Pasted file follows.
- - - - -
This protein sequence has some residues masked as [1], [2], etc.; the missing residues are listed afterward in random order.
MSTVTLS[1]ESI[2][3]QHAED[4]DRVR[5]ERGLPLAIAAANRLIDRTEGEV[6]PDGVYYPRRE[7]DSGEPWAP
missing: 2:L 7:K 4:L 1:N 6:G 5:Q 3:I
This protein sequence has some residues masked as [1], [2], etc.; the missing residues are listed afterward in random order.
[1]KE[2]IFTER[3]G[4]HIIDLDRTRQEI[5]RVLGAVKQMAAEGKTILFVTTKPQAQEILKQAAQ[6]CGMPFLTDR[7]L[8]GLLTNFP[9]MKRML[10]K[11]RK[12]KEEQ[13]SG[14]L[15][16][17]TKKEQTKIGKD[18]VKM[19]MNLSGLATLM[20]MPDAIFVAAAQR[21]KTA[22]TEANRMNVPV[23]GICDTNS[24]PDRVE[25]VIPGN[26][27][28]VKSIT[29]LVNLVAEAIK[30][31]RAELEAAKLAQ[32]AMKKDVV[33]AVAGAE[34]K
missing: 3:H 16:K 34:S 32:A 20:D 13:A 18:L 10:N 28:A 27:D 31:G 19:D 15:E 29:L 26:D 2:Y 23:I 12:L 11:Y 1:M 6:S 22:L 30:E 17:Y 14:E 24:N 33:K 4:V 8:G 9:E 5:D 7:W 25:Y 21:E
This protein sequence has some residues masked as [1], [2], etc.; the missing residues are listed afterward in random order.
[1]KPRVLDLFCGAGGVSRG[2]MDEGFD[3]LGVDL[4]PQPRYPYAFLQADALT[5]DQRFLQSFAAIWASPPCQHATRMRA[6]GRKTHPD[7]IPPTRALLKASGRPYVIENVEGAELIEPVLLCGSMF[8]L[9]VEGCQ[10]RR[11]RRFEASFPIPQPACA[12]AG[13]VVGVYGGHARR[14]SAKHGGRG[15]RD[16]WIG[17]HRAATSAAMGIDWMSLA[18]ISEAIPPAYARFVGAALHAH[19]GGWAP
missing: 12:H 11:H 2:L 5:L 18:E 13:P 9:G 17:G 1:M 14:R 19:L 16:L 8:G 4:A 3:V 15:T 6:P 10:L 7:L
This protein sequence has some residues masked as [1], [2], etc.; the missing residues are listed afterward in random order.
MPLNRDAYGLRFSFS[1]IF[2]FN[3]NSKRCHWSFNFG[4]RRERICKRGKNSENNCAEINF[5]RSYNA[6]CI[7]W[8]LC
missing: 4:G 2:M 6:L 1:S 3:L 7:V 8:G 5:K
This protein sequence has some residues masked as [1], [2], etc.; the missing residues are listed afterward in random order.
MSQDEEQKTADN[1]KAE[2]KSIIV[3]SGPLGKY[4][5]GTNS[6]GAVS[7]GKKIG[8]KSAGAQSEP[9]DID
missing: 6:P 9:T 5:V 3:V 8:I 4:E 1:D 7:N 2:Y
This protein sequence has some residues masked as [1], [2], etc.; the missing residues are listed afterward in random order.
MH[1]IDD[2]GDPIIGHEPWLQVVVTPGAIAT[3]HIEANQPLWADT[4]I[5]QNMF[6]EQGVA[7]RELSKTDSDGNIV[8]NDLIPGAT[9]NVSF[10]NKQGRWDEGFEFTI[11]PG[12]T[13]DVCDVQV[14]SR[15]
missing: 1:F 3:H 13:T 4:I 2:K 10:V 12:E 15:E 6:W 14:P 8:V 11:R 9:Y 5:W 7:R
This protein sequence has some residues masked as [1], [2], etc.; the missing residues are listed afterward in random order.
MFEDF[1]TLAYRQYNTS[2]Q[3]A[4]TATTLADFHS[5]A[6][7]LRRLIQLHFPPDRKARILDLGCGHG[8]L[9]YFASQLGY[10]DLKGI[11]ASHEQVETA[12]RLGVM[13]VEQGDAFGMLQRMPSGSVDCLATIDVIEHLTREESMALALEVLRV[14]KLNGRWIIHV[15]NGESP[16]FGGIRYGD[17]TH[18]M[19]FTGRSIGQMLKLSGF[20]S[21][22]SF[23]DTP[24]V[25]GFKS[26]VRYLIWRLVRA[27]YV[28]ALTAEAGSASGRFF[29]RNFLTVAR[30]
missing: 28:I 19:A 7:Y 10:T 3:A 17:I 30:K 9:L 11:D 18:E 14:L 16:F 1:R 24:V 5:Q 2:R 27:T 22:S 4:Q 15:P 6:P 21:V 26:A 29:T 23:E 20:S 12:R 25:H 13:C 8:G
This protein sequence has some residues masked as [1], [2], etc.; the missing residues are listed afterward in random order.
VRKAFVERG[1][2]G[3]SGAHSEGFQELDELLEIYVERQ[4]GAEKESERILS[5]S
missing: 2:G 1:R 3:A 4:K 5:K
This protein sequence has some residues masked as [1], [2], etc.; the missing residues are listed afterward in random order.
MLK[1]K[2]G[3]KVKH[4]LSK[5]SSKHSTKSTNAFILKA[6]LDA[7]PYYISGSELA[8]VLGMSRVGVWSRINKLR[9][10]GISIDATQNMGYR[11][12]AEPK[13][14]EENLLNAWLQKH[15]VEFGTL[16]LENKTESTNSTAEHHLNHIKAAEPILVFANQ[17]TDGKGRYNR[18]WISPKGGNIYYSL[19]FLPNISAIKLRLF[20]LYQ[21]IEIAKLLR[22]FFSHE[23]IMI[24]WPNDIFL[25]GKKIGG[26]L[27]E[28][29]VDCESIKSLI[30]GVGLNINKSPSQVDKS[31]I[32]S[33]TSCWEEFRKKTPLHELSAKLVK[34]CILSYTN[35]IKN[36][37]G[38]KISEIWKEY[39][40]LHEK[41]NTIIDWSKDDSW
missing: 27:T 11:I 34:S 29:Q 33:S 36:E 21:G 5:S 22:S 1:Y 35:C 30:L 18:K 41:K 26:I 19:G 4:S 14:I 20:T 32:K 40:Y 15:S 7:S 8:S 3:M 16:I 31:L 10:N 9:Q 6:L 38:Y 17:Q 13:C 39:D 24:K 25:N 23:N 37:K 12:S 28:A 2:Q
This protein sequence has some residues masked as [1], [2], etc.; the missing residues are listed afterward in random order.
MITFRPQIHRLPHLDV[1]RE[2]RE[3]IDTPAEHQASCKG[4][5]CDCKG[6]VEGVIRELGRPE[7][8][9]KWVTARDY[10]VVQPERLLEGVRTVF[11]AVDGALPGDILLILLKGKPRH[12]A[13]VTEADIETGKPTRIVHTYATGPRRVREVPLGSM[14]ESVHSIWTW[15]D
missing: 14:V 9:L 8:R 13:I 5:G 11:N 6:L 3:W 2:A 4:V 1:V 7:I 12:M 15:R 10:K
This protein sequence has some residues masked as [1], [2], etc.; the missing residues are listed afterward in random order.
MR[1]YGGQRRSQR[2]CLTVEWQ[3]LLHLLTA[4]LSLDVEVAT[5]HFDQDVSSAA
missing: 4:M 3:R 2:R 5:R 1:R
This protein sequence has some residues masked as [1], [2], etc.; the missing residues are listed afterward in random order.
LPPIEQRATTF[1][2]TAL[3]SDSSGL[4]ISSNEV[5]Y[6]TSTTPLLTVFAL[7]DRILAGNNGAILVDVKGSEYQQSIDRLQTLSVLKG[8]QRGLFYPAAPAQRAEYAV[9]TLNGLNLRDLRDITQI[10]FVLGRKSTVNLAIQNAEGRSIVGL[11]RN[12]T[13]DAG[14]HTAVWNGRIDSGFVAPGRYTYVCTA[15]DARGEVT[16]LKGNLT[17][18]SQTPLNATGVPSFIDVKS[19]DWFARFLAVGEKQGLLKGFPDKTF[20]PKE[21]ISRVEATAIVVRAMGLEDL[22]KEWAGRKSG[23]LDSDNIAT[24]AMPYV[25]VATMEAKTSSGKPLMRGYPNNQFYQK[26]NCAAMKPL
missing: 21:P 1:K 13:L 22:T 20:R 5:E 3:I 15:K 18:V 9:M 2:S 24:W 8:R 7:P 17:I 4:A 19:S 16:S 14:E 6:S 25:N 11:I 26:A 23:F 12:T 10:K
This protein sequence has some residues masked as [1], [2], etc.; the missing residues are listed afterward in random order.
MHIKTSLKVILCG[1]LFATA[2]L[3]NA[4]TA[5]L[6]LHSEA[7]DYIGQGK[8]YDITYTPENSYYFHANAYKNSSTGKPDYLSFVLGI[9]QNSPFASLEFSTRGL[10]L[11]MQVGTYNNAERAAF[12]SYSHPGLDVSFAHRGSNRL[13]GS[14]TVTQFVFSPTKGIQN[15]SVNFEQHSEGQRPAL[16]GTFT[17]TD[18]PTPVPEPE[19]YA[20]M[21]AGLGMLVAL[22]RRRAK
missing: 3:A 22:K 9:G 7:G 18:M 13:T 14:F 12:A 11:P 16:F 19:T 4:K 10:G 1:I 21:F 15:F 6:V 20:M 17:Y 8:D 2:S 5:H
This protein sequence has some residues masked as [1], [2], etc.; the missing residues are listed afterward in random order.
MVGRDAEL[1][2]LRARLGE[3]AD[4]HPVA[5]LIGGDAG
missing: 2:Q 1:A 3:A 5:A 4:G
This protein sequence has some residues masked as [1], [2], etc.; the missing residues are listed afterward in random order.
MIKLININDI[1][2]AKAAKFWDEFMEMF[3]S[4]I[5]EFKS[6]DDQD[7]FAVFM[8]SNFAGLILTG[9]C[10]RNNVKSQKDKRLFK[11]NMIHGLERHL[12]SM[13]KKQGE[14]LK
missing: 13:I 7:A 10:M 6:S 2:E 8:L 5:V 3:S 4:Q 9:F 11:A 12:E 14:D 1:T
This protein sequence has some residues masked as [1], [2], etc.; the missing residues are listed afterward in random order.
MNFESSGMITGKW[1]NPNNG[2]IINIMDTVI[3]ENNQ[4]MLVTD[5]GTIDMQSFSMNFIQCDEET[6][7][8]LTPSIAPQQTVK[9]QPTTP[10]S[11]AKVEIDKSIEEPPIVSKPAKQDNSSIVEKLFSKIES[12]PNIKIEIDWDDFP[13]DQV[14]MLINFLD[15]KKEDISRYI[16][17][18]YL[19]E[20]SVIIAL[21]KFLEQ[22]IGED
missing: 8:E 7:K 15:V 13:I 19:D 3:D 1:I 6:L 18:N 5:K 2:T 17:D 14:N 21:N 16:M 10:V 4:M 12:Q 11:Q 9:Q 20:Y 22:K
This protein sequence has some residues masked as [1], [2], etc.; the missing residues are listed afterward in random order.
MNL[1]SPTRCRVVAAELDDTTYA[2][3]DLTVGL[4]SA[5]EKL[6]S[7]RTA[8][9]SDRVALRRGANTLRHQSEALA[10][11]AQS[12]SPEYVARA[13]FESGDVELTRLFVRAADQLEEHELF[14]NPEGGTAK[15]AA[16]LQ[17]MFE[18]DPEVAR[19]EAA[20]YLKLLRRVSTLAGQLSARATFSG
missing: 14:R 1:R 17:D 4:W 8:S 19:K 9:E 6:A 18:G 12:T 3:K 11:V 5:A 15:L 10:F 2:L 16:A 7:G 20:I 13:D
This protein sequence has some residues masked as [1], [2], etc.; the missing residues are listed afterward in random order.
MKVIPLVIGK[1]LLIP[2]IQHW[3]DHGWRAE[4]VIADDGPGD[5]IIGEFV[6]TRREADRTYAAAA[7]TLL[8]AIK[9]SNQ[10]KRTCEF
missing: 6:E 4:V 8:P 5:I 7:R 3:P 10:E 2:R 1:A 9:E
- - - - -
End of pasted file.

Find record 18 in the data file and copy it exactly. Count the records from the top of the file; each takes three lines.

This protein sequence has some residues masked as [1], [2], etc.; the missing residues are listed afterward in random order.
MKVIPLVIGK[1]LLIP[2]IQHW[3]DHGWRAE[4]VIADDGPGD[5]IIGEFV[6]TRREADRTYAAAA[7]TLL[8]AIK[9]SNQ[10]KRTCEF
missing: 6:E 4:V 8:P 5:I 7:R 3:P 10:E 2:R 1:A 9:E